In the United States, there has been considerable debate over the treatment of inmates. Also, there is debate over how much medical care they deserve. It has been decided that all prisons should offer at least basic medical services to inmates. They should not get punished for developing mental or physical disorders. Especially in the case of older inmates, physical ailments and mental problems are inevitable. Because these people are in the care of the state, the state must provide medical resources for them. To deny inmates health care is considered cruel and unusual punishment and is no longer tolerated in the United States. A complete explanation of health care for aging or sick inmates exists in this article.
Health Screening and Treatment Plan
Once an inmate arrives at a prison, they undergo a physical health screening and a mental health assessment. The health screening determines chronic and current illnesses of each inmate. Also, they consider disabilities that could affect their ability to perform certain tasks within the prison. With the results from the health screening, the staff will then come up with a treatment plan for each individual inmate. These treatment plans include information concerning special care for diseases or chronic issues.
The medical staff will also determine how much help the inmate will need performing basic, everyday tasks. The mental health assessment is meant to make sure that the inmate doesn’t have any problems that could affect the safety of the inmate, other inmates, or prison staff. If an inmate does have severe mental problems, the prison will decide if they have the means to properly treat the inmate.
Injuries After Admittance
When injuries or disorders crop up after a prisoner gets admitted, they receive appropriate health care. Inmates have to make a co-payment if they want to receive health care. Usually, an initial medical complaint will result in a medical assessment administered by a nurse. If the inmate feels that they need to see a physician after this initial assessment, they get charged another co-payment. Ultimately, the purpose of these co-payments is to keep the cost of health care manageable. However, sometimes this results in inadequate care.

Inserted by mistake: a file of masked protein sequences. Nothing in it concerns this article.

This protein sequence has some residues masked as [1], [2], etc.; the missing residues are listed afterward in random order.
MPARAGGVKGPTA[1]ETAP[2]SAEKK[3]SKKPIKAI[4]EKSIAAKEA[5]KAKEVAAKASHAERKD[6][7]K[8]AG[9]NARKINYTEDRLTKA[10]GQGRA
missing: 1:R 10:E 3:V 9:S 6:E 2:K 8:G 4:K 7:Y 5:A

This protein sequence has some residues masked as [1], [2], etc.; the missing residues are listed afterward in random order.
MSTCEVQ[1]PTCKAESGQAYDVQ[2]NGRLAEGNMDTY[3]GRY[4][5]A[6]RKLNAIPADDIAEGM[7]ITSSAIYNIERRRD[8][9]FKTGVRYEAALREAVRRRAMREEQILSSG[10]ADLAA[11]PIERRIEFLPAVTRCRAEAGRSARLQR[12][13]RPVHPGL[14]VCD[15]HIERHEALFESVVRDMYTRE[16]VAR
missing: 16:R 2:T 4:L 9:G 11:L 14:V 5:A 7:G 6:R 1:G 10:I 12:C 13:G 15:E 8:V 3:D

In general, inmates have no choice of a healthcare provider, and if the healthcare provider refuses to provide treatment, the inmates don’t have any other options. In addition, the quality of care is generally low, as infirmary staff is oftentimes not qualified for their positions. Another problem with the health care in prisons is that many healthcare providers become suspicious of inmates and their injury claims. Many inmates take advantage of the system, and feign pain in order to get out of doing unpleasant chores. As a result, healthcare providers oftentimes do not take inmate claims seriously. In some cases, this can have dire consequences. For the prisoners who do require immediate medical attention, this suspicion and subsequent failure to act could mean the difference between life and death.
Protecting Your Rights
While health care in prisons has improved over the course of the last century, there is still a long way to go. Holes in the system still cause some inmates to get seriously injured or to die due to a lack of immediate treatment. For elderly inmates, this is especially true. Elderly inmates require a lot of health care, and prisons need to recognize this and treat the elderly.